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New Approaches in Therapy of Poisoning with Organophosphorus Compounds 1 Thiermann H, 2Zilker T, 1Worek F. 1 Bundeswehr Institute of Pharmacology and Toxicology, Munich; 2 Toxicological Department of 2nd Medical Clinic, Technical University, Munich, Germany. Poisoning by organophosphorus compounds (OP) is a challenge to clinical toxicologists. While the group of pesticides exhibit usually moderate toxicity, the group of nerve agents belongs to synthetic compounds with the highest toxic potency. The most important common mechanism of OP-poisoning is the inhibition of acetylcholinesterase (AChE) resulting in cholinergic crisis and finally death due to respiratory arrest. Besides routine supportive care, e.g. artificial ventilation, restoration of cardiovascular insufficiency, fluid and electrolyte balance (e.g. sodium bicarbonate administration), specific antidotes, antimuscarinics and oximes, are available. Furthermore, neuroprotectives such as benzodiazepines are required to cope with seizures and long-lasting brain damage in nerve agent poisoning. Consensus regards atropine as the cornerstone in the treatment of OP-poisoning. The drug is able to antagonize competitively acetylcholine at muscarine receptors. Generally, titration according to clinical effects is recommended. The use of oximes, however, is a matter of debate and subject of extensive investigations. Both potency and efficacy of oximes to induce reactivation of AChE is dependent on both the specific OP-compound and the oxime. In general, AChE inhibited by the most widely used pesticides can be reactivated with the clinically used oximes pralidoxime and obidoxime with the latter generally needing lower concentrations for a comparable rate of reactivation. In recent years, substantial research in civilian organisations was directed at appropriate administration protocols. Oximes should be given continuously, at appropriate doses and as long as reactivation can be expected. However, the clinically used oximes reach their limits in poisoning by most nerve agents, e.g. VR, cyclosarin, tabun and soman, as well as with some pesticides, e.g. fenamiphos. Due to these gaps, extensive research programs have been initiated over the last decades and are still ongoing to identify more effective oximes. First of all, the main scope was directed at reactivation of soman-inhibited AChE. Meanwhile, broad spectrum oximes, with special regard to nerve agents, are in the focus. Among some possible candidates, e.g. MMB 4 and TMB 4, the two Hagedorn oximes HI 6 and HLö 7 are regarded as promising compounds. In the meantime, substantial data on HI 6 safety and efficacy are available enabling military services of several countries to aim for licensing of HI 6 autoinjectors. Unfortunately, HI 6 is quite ineffective in reactivation of AChE inhibited by most pesticides and tabun. Alternative strategies, primarily supported by military forces, were developed. The pre-inhibition of AChE by carbamates was shown to be effective in several animal models up to some 5 LD50 of nerve agents. At present, pyridostigmine is licensed by the FDA for pre-treatment of soman poisoning. In Europe, a patch containing the centrally acting physostimine/hyoscyamine is under advanced development. Another, also primarily military approach, is the pre-treatment with scavengers in order to neutralize the nerve agent before it reaches its target. Since the eighties in the last century a variety of proteins, e.g. human carboxylesterase, fetal bovine serum derived acetylcholinesterase, and human butyrylcholinesterase (HuBuChe), have been under investigation. Plasma derived and recombinant forms of HuBuChE were selected for advanced development and transition to clinical trials. These scavengers bind OP stoichiometrically. The prerequisite of sufficient scavenging function is high affinity and a low poison load. Since BuChE has a high molecular weight (about 86 kDa) a comparatively large quantity is required to neutralize an equimolar amount of nerve agent. Therapeutic effectiveness in suicidal pesticide poisoning cannot be expected. The scavenging capacity of native human blood BuChE (36 pmol/ml) and AChE (3 pmol/ml blood) does not play any role in pesticide poisoning where several mmol of OP are ingested. However, the detoxification rate may be increased dramatically when a combination of AChE and oxime is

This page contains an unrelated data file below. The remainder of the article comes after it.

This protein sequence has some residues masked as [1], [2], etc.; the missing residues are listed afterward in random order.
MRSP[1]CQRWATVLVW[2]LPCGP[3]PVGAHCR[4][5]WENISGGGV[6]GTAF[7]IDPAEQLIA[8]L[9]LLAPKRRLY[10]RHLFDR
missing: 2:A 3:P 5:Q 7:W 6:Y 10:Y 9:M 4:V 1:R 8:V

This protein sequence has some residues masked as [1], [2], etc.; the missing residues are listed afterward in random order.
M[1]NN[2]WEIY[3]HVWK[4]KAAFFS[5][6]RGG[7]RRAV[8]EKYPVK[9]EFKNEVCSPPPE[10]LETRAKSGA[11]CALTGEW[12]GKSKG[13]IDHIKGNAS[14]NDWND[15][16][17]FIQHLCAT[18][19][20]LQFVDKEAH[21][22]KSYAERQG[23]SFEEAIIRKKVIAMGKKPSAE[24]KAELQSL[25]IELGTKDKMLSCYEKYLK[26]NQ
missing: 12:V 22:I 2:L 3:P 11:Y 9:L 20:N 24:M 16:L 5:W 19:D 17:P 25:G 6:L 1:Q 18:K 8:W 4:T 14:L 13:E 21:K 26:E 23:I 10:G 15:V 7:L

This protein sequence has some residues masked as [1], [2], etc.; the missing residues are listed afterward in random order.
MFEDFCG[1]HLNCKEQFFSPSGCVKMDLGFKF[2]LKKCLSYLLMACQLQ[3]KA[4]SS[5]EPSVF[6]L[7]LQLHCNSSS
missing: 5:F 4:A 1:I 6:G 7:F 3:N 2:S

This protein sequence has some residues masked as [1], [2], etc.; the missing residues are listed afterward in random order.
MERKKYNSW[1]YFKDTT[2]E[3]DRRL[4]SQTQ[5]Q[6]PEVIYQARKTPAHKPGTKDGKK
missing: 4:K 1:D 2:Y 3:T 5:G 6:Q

used. For rapid detoxification A-esterases, such as paraoxonase type 1 (PON1) are under investigation. The velocity of the naturally occurring human serum enzyme appears to be too slow to afford significant protection. Thus, efforts are directed to modification of the active centre by site directed mutations in order to improve catalytic properties. Stability as well as stereoselectivity of these enzymes are a matter of fundamental research. The same holds true for AChE. Using comparable techniques, a more detailed knowledge of the relevant reactions at a molecular level should be attained and contribute to developing a scavenger that in combination with a nucleophile, e.g. an oxime, could provide rapid and broad spectrum detoxification. Other experimental studies are directed to interfering with different receptor systems potentially involved in OP poisoning, e.g. adenosine receptors or nicotine receptors. Furthermore, so called direct effects of high oxime concentrations were assumed to contribute to their effectiveness in animal experiments. However, these basic experimental approaches are not yet relevant for broad clinical use.

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Microsoft Word - ClinicalToxicology_2008-46-377_2.doc